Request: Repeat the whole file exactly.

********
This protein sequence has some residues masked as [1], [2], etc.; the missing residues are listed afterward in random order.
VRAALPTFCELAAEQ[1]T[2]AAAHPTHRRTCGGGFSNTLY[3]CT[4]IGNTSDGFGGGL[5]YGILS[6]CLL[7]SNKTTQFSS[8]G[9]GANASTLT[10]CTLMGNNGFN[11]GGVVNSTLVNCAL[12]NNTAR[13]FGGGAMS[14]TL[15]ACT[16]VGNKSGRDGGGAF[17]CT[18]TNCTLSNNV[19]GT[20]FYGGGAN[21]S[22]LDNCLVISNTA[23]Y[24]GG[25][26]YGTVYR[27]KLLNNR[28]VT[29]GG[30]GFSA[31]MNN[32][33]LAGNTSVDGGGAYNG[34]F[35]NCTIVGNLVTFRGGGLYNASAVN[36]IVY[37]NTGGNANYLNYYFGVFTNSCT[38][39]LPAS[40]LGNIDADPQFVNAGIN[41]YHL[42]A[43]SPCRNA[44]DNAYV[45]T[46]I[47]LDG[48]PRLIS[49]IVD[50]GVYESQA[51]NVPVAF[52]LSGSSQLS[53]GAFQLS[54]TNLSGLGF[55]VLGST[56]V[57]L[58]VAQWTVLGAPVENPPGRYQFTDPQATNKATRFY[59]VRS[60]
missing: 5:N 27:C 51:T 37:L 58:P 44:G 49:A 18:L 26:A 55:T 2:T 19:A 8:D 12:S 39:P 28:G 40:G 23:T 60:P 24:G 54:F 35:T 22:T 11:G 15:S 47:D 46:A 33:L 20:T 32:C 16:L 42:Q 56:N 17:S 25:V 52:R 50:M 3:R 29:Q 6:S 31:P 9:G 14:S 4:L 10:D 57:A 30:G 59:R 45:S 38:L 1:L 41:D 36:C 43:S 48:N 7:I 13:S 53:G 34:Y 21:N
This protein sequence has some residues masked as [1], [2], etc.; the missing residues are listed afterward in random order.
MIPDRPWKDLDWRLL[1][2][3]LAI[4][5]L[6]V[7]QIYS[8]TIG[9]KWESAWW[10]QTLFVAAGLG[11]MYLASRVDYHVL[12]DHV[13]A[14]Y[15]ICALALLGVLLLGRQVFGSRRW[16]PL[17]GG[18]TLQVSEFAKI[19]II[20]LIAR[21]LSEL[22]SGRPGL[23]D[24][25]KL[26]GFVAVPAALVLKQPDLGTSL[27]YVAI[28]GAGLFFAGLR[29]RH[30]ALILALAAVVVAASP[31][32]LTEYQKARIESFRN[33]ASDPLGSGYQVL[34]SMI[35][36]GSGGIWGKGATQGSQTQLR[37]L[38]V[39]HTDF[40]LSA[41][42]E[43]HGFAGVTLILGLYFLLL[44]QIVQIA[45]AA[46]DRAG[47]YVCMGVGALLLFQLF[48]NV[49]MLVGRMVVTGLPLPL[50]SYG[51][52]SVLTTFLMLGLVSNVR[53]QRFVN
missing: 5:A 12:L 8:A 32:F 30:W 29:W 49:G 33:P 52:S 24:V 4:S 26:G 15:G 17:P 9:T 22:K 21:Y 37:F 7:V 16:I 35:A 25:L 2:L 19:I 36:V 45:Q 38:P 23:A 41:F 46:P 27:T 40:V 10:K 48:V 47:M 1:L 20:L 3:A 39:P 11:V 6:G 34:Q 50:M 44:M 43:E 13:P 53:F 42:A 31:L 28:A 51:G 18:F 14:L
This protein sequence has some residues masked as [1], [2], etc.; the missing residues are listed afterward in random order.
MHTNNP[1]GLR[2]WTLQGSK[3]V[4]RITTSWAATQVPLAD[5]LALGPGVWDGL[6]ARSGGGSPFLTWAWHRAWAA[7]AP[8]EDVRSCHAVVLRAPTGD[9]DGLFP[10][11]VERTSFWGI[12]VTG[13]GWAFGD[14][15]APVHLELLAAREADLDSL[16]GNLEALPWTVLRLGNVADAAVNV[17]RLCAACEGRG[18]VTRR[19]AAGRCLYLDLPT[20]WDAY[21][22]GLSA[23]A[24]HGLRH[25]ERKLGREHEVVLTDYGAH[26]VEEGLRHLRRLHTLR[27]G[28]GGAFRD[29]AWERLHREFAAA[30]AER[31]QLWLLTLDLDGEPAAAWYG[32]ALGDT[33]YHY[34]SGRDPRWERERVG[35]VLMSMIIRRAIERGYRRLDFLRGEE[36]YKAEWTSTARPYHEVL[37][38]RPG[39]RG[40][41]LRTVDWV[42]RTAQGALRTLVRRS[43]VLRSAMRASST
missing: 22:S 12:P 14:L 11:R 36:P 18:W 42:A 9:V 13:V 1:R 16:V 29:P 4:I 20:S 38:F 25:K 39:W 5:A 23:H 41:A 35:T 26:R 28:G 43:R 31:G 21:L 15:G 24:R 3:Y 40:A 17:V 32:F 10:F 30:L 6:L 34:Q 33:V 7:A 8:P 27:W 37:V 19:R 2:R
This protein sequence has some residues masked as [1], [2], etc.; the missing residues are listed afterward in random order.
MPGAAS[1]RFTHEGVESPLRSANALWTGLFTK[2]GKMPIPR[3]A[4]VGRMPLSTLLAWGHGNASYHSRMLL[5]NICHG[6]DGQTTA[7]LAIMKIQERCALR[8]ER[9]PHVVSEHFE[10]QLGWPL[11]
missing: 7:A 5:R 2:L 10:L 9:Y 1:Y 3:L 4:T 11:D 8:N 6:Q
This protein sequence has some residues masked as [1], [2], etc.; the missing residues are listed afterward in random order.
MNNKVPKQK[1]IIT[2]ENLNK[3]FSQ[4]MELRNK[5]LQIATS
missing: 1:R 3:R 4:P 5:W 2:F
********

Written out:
This protein sequence has some residues masked as [1], [2], etc.; the missing residues are listed afterward in random order.
VRAALPTFCELAAEQ[1]T[2]AAAHPTHRRTCGGGFSNTLY[3]CT[4]IGNTSDGFGGGL[5]YGILS[6]CLL[7]SNKTTQFSS[8]G[9]GANASTLT[10]CTLMGNNGFN[11]GGVVNSTLVNCAL[12]NNTAR[13]FGGGAMS[14]TL[15]ACT[16]VGNKSGRDGGGAF[17]CT[18]TNCTLSNNV[19]GT[20]FYGGGAN[21]S[22]LDNCLVISNTA[23]Y[24]GG[25][26]YGTVYR[27]KLLNNR[28]VT[29]GG[30]GFSA[31]MNN[32][33]LAGNTSVDGGGAYNG[34]F[35]NCTIVGNLVTFRGGGLYNASAVN[36]IVY[37]NTGGNANYLNYYFGVFTNSCT[38][39]LPAS[40]LGNIDADPQFVNAGIN[41]YHL[42]A[43]SPCRNA[44]DNAYV[45]T[46]I[47]LDG[48]PRLIS[49]IVD[50]GVYESQA[51]NVPVAF[52]LSGSSQLS[53]GAFQLS[54]TNLSGLGF[55]VLGST[56]V[57]L[58]VAQWTVLGAPVENPPGRYQFTDPQATNKATRFY[59]VRS[60]
missing: 5:N 27:C 51:T 37:L 58:P 44:G 49:A 18:L 26:A 55:T 2:T 19:A 8:D 12:S 39:P 28:G 40:G 23:T 60:P 24:G 54:F 35:T 22:T 11:G 15:S 47:D 46:A 33:L 20:T 32:C 16:L 42:Q 56:N 17:S 25:V 52:R 50:M 3:R 29:Q 6:S 31:P 9:G 14:S 4:L 10:D 57:A 30:G 59:R 45:S 38:L 1:L 41:D 36:C 43:S 48:N 7:I 13:S 53:G 34:Y 21:N
This protein sequence has some residues masked as [1], [2], etc.; the missing residues are listed afterward in random order.
MIPDRPWKDLDWRLL[1][2][3]LAI[4][5]L[6]V[7]QIYS[8]TIG[9]KWESAWW[10]QTLFVAAGLG[11]MYLASRVDYHVL[12]DHV[13]A[14]Y[15]ICALALLGVLLLGRQVFGSRRW[16]PL[17]GG[18]TLQVSEFAKI[19]II[20]LIAR[21]LSEL[22]SGRPGL[23]D[24][25]KL[26]GFVAVPAALVLKQPDLGTSL[27]YVAI[28]GAGLFFAGLR[29]RH[30]ALILALAAVVVAASP[31][32]LTEYQKARIESFRN[33]ASDPLGSGYQVL[34]SMI[35][36]GSGGIWGKGATQGSQTQLR[37]L[38]V[39]HTDF[40]LSA[41][42]E[43]HGFAGVTLILGLYFLLL[44]QIVQIA[45]AA[46]DRAG[47]YVCMGVGALLLFQLF[48]NV[49]MLVGRMVVTGLPLPL[50]SYG[51][52]SVLTTFLMLGLVSNVR[53]QRFVN
missing: 5:A 12:L 8:A 32:F 30:W 29:W 49:G 33:P 52:S 24:V 4:S 26:G 15:G 17:P 9:T 22:K 21:Y 37:F 7:V 16:I 35:A 25:L 2:L 19:I 36:V 45:Q 38:P 23:A 41:F 46:P 27:T 40:V 10:K 48:V 47:M 1:L 20:L 3:A 39:P 11:V 6:G 34:Q 50:M 44:M 43:E 13:P 53:F 42:A 31:L 28:A 51:G 18:F 14:L
This protein sequence has some residues masked as [1], [2], etc.; the missing residues are listed afterward in random order.
MHTNNP[1]GLR[2]WTLQGSK[3]V[4]RITTSWAATQVPLAD[5]LALGPGVWDGL[6]ARSGGGSPFLTWAWHRAWAA[7]AP[8]EDVRSCHAVVLRAPTGD[9]DGLFP[10][11]VERTSFWGI[12]VTG[13]GWAFGD[14][15]APVHLELLAAREADLDSL[16]GNLEALPWTVLRLGNVADAAVNV[17]RLCAACEGRG[18]VTRR[19]AAGRCLYLDLPT[20]WDAY[21][22]GLSA[23]A[24]HGLRH[25]ERKLGREHEVVLTDYGAH[26]VEEGLRHLRRLHTLR[27]G[28]GGAFRD[29]AWERLHREFAAA[30]AER[31]QLWLLTLDLDGEPAAAWYG[32]ALGDT[33]YHY[34]SGRDPRWERERVG[35]VLMSMIIRRAIERGYRRLDFLRGEE[36]YKAEWTSTARPYHEVL[37][38]RPG[39]RG[40][41]LRTVDWV[42]RTAQGALRTLVRRS[43]VLRSAMRASST
missing: 22:S 12:P 14:L 11:R 36:P 18:W 42:A 9:V 13:V 1:R 16:V 29:P 4:I 20:S 38:F 25:K 39:W 5:A 23:H 41:A 35:T 26:R 28:G 43:R 31:G 21:L 15:G 24:R 3:Y 40:A 17:V 32:F 10:F 30:L 6:L 34:Q 33:V 7:A 8:P 27:W 37:V 19:R 2:R
This protein sequence has some residues masked as [1], [2], etc.; the missing residues are listed afterward in random order.
MPGAAS[1]RFTHEGVESPLRSANALWTGLFTK[2]GKMPIPR[3]A[4]VGRMPLSTLLAWGHGNASYHSRMLL[5]NICHG[6]DGQTTA[7]LAIMKIQERCALR[8]ER[9]PHVVSEHFE[10]QLGWPL[11]
missing: 7:A 5:R 2:L 10:L 9:Y 1:Y 3:L 4:T 11:D 8:N 6:Q
This protein sequence has some residues masked as [1], [2], etc.; the missing residues are listed afterward in random order.
MNNKVPKQK[1]IIT[2]ENLNK[3]FSQ[4]MELRNK[5]LQIATS
missing: 1:R 3:R 4:P 5:W 2:F